• Technical descriptions
  • Standard operation procedures
  • eLearning
  • Institutional courses
  • In-service delivery
  • White papers

4. Validate learning resources

The learning resources that are developed need to be validated by subject matter experts to ensure accuracy and relevance. The resources must also reflect the current state of workplace systems, processes and procedures. These may change in the future, and the resources will have to be updated to reflect those developments as needed.

5. Develop evaluation items

Learner evaluation in a competency-based learning system is based on the performance standards and learning resources developed for each specific skill. The evaluations are objective because they rely on the predetermined standards rather than the subjective impressions of the evaluator.

Evaluating the knowledge component of competency-based training usually involves quizzes and tests that demonstrate the learner's understanding of the theory behind the skill. Practical skills are evaluated using evaluation checklists or procedures written for that purpose. Learners are given these at the beginning of their training and they are used by evaluators to document the learner's performance of the skill when the learner has decided that they are ready.

Incorporating competency-based training in your learning strategy

So, why should you make competency-based training a part of your L&D strategy? Competency-based training:

  • Can be combined with other learning delivery methods: if your LMS can manage forums and discussion groups, you can create social learning areas for competency-based training. Letting learners share their experiences does not apply solely to eLearning. You can also recognize competency-based learning achievements by awarding Open Badges for competency completions. Competency-based learners can also make use of mobile learning, as they may need to check specifications or other details while practicing the practical part of their learning.
  • Fits the 70:20:10 model of learning: this model argues that 70% of the things we learn are learned through doing (performing a skill). Competency-based training is all about learning through the physical practice of a skill.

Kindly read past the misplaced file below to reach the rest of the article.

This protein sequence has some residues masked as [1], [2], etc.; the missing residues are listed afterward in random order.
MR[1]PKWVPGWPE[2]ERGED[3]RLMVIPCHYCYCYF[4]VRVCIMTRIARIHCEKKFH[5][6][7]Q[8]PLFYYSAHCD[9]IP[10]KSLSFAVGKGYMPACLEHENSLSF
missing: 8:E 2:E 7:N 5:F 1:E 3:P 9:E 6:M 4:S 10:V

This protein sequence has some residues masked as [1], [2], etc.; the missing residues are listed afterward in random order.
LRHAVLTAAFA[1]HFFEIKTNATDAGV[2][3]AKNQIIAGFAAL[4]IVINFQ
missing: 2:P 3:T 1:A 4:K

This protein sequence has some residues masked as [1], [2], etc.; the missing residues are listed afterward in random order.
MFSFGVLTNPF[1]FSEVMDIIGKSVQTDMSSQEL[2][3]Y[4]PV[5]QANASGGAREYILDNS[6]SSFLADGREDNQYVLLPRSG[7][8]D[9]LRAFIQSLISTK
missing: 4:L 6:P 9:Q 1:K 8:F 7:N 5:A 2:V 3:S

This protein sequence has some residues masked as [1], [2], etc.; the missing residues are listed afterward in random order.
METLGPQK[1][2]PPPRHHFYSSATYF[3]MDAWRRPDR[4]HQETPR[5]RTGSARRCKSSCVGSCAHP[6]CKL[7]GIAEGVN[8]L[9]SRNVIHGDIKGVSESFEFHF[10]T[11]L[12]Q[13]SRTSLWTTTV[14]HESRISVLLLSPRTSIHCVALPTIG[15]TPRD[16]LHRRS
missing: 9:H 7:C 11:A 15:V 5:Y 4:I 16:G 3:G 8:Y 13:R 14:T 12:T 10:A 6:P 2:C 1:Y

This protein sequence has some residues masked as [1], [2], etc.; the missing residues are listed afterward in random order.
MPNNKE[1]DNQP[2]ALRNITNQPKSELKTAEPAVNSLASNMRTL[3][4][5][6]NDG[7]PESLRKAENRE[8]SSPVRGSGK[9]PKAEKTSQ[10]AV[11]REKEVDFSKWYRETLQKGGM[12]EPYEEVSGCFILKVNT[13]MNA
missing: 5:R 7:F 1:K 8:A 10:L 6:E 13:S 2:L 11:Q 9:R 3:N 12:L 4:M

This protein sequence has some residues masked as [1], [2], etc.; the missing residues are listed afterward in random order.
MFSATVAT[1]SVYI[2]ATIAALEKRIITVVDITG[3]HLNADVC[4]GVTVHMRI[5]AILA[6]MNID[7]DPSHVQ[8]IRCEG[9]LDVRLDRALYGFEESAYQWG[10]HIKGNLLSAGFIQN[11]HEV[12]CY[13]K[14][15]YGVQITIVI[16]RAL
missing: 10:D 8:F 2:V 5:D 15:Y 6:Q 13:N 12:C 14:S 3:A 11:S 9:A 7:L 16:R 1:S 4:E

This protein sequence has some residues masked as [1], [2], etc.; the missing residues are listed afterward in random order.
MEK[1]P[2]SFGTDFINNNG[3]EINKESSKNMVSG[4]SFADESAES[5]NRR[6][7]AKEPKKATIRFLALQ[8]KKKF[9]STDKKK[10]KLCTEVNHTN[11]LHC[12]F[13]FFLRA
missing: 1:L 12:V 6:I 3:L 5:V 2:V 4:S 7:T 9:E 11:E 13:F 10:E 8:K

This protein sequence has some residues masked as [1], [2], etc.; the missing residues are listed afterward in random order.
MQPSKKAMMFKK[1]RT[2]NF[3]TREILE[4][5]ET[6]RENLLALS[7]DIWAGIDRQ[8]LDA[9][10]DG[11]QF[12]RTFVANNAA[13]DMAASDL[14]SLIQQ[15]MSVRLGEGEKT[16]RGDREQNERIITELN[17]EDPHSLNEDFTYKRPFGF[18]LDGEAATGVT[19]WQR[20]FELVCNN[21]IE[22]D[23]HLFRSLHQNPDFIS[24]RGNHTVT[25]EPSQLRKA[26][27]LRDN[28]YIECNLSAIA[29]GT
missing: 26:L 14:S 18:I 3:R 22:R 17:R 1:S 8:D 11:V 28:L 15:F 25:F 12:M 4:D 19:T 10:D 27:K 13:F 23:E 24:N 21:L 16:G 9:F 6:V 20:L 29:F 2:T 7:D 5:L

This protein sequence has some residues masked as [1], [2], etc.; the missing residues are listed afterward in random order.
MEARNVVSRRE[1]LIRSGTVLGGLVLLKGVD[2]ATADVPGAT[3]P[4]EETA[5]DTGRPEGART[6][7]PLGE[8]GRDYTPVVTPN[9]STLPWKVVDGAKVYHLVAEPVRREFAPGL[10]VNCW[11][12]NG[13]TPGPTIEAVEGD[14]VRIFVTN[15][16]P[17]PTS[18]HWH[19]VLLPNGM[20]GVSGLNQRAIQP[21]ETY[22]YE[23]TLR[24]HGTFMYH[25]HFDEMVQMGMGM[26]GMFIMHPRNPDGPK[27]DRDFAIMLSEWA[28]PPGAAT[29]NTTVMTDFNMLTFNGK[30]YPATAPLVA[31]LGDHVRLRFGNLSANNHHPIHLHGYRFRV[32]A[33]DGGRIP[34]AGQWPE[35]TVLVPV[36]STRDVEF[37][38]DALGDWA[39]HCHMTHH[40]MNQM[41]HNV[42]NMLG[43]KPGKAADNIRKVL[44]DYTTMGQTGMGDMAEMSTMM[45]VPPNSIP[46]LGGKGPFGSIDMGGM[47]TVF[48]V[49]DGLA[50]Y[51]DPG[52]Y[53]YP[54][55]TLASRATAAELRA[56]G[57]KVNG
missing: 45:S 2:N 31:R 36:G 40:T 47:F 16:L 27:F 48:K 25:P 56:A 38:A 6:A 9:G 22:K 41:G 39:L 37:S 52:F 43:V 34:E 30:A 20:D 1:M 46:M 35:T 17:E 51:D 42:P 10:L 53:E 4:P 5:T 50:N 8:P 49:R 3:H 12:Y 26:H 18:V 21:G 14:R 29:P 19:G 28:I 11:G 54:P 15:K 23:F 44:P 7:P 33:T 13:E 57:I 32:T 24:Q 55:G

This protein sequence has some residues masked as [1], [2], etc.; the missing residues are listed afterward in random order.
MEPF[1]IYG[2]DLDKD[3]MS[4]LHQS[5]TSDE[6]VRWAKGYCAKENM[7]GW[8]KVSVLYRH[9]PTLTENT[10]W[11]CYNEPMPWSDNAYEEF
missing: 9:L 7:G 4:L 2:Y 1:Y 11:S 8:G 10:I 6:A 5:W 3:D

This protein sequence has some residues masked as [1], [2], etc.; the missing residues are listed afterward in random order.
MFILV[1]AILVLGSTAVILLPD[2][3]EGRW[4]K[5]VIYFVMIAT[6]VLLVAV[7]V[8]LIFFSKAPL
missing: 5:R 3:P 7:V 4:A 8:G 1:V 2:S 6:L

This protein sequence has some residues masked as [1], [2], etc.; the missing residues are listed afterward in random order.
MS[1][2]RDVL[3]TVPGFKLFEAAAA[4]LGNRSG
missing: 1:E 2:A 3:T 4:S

• Can be assigned and tracked by individualized learning paths: if your LMS can assign and track learners by individual learning paths, it can do so for competency-based training programs. Progress and completions of the knowledge portion and the practical evaluation of CBT can all be mapped as learning paths, just like of the rest of your eLearning.
  • Can be gamified: competency-based learning does not have to be dull. Just like other eLearning programs, CBT programs can be made more engaging by incorporating gamification features such as leaderboards, badges and progress bars.


While CBT has been around for decades, there is no reason that it cannot be incorporated into today's learning and development strategies. People still need to learn competencies and demonstrate them in their day-to-day workplace activities. For that reason, competency-based training is still a valid component of workplace training.

In this article, I've provided a basic model for building a competency-based training program. There are others available, but they all boil down to the same thing: teaching learners to perform skills to predetermined standards and then having them meet those standards to demonstrate competency in the skill.

I've also offered a few points on how CBT can be incorporated into a company's learning and development strategy. And, with the technology available, competency-based learning can be every bit as engaging, mobile and social as any other form of workplace learning. You just have to make it happen.

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Sarah Flesher

Sarah, our President, graduated from Concordia University in Montreal with a BA and an MA in Public Policy and Public Administration and completed her doctorate in Educational Technology. Sarah brings over 15 years of operational and management experience to her role as President at Base Corp. She works collaboratively with organizations to develop strategic learning plans, determine training requirements. When she doesn't have her nose in a book you can find her at the gym, on the ice, on the ski hill, drinking wine or in a coffee shop … with her nose in a book.